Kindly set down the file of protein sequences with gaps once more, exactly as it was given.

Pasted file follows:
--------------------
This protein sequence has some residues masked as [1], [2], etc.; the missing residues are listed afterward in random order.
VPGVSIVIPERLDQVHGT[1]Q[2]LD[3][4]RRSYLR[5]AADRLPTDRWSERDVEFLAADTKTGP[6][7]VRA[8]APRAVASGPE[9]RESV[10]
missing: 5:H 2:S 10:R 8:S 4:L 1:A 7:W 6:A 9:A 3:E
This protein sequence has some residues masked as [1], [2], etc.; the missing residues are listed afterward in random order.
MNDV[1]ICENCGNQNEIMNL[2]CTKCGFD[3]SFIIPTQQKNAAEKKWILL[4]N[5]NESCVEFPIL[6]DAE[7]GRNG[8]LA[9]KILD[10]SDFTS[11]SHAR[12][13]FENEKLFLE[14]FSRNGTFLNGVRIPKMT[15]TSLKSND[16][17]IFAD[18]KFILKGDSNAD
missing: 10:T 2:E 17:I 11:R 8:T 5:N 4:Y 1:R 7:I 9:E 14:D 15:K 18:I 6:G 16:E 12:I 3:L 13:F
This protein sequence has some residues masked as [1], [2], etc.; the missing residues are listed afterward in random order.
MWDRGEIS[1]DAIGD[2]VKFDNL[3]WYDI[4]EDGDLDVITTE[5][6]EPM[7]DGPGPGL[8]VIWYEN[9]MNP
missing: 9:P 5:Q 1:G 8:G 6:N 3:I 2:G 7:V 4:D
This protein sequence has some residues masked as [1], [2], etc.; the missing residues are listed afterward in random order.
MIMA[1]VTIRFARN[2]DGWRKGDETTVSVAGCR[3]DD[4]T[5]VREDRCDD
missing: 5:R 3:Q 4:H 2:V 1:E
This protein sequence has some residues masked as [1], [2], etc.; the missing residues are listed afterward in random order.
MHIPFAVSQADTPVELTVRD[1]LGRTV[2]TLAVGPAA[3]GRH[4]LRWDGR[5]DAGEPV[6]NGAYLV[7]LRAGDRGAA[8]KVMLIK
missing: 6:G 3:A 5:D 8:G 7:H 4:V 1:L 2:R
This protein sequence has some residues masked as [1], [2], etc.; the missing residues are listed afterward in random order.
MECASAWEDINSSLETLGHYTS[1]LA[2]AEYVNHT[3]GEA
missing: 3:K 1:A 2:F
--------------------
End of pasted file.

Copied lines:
This protein sequence has some residues masked as [1], [2], etc.; the missing residues are listed afterward in random order.
VPGVSIVIPERLDQVHGT[1]Q[2]LD[3][4]RRSYLR[5]AADRLPTDRWSERDVEFLAADTKTGP[6][7]VRA[8]APRAVASGPE[9]RESV[10]
missing: 5:H 2:S 10:R 8:S 4:L 1:A 7:W 6:A 9:A 3:E
This protein sequence has some residues masked as [1], [2], etc.; the missing residues are listed afterward in random order.
MNDV[1]ICENCGNQNEIMNL[2]CTKCGFD[3]SFIIPTQQKNAAEKKWILL[4]N[5]NESCVEFPIL[6]DAE[7]GRNG[8]LA[9]KILD[10]SDFTS[11]SHAR[12][13]FENEKLFLE[14]FSRNGTFLNGVRIPKMT[15]TSLKSND[16][17]IFAD[18]KFILKGDSNAD
missing: 10:T 2:E 17:I 11:R 8:T 5:N 4:Y 1:R 7:I 9:E 14:D 15:K 18:I 6:G 16:E 12:I 3:L 13:F
This protein sequence has some residues masked as [1], [2], etc.; the missing residues are listed afterward in random order.
MWDRGEIS[1]DAIGD[2]VKFDNL[3]WYDI[4]EDGDLDVITTE[5][6]EPM[7]DGPGPGL[8]VIWYEN[9]MNP
missing: 9:P 5:Q 1:G 8:G 6:N 3:I 2:G 7:V 4:D
This protein sequence has some residues masked as [1], [2], etc.; the missing residues are listed afterward in random order.
MIMA[1]VTIRFARN[2]DGWRKGDETTVSVAGCR[3]DD[4]T[5]VREDRCDD
missing: 5:R 3:Q 4:H 2:V 1:E
This protein sequence has some residues masked as [1], [2], etc.; the missing residues are listed afterward in random order.
MHIPFAVSQADTPVELTVRD[1]LGRTV[2]TLAVGPAA[3]GRH[4]LRWDGR[5]DAGEPV[6]NGAYLV[7]LRAGDRGAA[8]KVMLIK
missing: 6:G 3:A 5:D 8:G 7:H 4:V 1:L 2:R
This protein sequence has some residues masked as [1], [2], etc.; the missing residues are listed afterward in random order.
MECASAWEDINSSLETLGHYTS[1]LA[2]AEYVNHT[3]GEA
missing: 3:K 1:A 2:F